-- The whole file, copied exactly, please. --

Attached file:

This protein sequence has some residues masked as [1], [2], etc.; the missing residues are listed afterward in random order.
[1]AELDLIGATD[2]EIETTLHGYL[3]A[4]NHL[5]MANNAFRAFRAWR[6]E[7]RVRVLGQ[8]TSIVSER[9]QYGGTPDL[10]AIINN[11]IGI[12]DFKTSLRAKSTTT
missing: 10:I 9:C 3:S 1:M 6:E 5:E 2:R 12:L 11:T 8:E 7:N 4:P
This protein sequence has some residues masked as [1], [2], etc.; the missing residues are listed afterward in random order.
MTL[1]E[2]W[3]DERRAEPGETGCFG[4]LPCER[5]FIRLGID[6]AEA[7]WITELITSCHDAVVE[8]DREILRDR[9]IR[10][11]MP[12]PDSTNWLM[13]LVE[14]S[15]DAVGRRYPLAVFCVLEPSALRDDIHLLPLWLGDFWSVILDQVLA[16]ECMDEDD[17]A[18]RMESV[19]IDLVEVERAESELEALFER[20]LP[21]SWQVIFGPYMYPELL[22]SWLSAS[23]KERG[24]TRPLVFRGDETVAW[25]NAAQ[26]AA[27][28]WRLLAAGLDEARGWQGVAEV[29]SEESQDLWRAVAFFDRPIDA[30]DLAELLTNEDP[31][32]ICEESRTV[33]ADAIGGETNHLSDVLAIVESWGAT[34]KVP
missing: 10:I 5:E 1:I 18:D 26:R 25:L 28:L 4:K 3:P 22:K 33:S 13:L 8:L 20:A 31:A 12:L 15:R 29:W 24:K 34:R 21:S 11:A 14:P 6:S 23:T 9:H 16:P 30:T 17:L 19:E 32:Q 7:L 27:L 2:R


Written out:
This protein sequence has some residues masked as [1], [2], etc.; the missing residues are listed afterward in random order.
[1]AELDLIGATD[2]EIETTLHGYL[3]A[4]NHL[5]MANNAFRAFRAWR[6]E[7]RVRVLGQ[8]TSIVSER[9]QYGGTPDL[10]AIINN[11]IGI[12]DFKTSLRAKSTTT
missing: 10:I 9:C 3:S 1:M 6:E 5:E 2:R 12:L 11:T 8:E 7:N 4:P
This protein sequence has some residues masked as [1], [2], etc.; the missing residues are listed afterward in random order.
MTL[1]E[2]W[3]DERRAEPGETGCFG[4]LPCER[5]FIRLGID[6]AEA[7]WITELITSCHDAVVE[8]DREILRDR[9]IR[10][11]MP[12]PDSTNWLM[13]LVE[14]S[15]DAVGRRYPLAVFCVLEPSALRDDIHLLPLWLGDFWSVILDQVLA[16]ECMDEDD[17]A[18]RMESV[19]IDLVEVERAESELEALFER[20]LP[21]SWQVIFGPYMYPELL[22]SWLSAS[23]KERG[24]TRPLVFRGDETVAW[25]NAAQ[26]AA[27][28]WRLLAAGLDEARGWQGVAEV[29]SEESQDLWRAVAFFDRPIDA[30]DLAELLTNEDP[31][32]ICEESRTV[33]ADAIGGETNHLSDVLAIVESWGAT[34]KVP
missing: 10:I 5:E 1:I 18:D 26:R 25:L 28:L 4:K 3:P 22:K 33:S 13:L 8:L 20:A 31:A 12:L 15:R 29:W 24:K 34:R 21:S 11:A 14:P 6:S 23:T 9:H 16:P 30:T 17:L 19:E 32:Q 7:L 27:L 2:R